In the fall, I’m teaching a course called “Postmodern Fiction and Environmental Justice,” and the last novel we will read is The Hunger Games. Having just finished it myself (I saw the movie first), I am still in shock that such a profoundly dystopian novel has become so popular. I mean, I was a teenage doomster, but most of my peers were not. My contacts in the tween world inform me that entire schools become obsessed with this novel at once.
So now I am starting to think about how to approach this with the class. By the time we arrive at December, we will have thoroughly discussed such cheerful topics as environmental racism, corporate capitalism, and climate change. The Hunger Games will fit right in, once I explain the history of coal mining in Appalachia. But I am very much interested in the way postmodern fictions produce hope as a narrative effect, and the hope of this novel centers on the lack of a double-suicide in the protagonists! Woo-hoo! Yes, the success of Katniss and Peeta implies the possibility of rebellion against the metropole, and the use of the term “district” points to the successful struggle against South African apartheid, but…that’s not a lot by itself.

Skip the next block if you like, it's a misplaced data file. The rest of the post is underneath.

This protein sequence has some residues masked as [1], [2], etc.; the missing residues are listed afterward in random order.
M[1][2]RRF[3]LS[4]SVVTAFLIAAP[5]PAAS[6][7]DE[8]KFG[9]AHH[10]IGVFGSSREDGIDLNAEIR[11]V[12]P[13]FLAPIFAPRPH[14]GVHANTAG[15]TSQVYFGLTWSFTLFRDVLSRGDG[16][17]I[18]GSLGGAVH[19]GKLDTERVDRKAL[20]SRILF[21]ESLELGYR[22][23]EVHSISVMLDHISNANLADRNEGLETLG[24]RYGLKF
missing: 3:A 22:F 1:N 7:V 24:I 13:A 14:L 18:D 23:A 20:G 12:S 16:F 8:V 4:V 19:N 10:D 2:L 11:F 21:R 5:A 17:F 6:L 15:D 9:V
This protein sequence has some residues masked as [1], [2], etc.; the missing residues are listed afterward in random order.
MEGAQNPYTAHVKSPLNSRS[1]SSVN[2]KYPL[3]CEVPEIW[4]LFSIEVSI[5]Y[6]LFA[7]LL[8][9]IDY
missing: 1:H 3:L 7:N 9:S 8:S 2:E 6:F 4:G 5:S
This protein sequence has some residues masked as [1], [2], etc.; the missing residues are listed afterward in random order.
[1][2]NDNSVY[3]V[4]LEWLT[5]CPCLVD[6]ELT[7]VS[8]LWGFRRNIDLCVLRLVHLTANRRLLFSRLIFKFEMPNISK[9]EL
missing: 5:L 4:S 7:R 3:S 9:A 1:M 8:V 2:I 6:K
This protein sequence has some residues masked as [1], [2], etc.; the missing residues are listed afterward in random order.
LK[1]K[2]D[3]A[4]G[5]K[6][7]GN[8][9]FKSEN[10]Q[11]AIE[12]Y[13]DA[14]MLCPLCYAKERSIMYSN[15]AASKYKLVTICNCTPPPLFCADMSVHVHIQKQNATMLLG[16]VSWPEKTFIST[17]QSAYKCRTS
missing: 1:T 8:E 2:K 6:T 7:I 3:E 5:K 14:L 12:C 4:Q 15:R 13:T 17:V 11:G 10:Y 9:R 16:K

I will be using this space to think through these problems. If anyone has any suggestions, especially if you’ve taught the novel before, please feel free to chime in.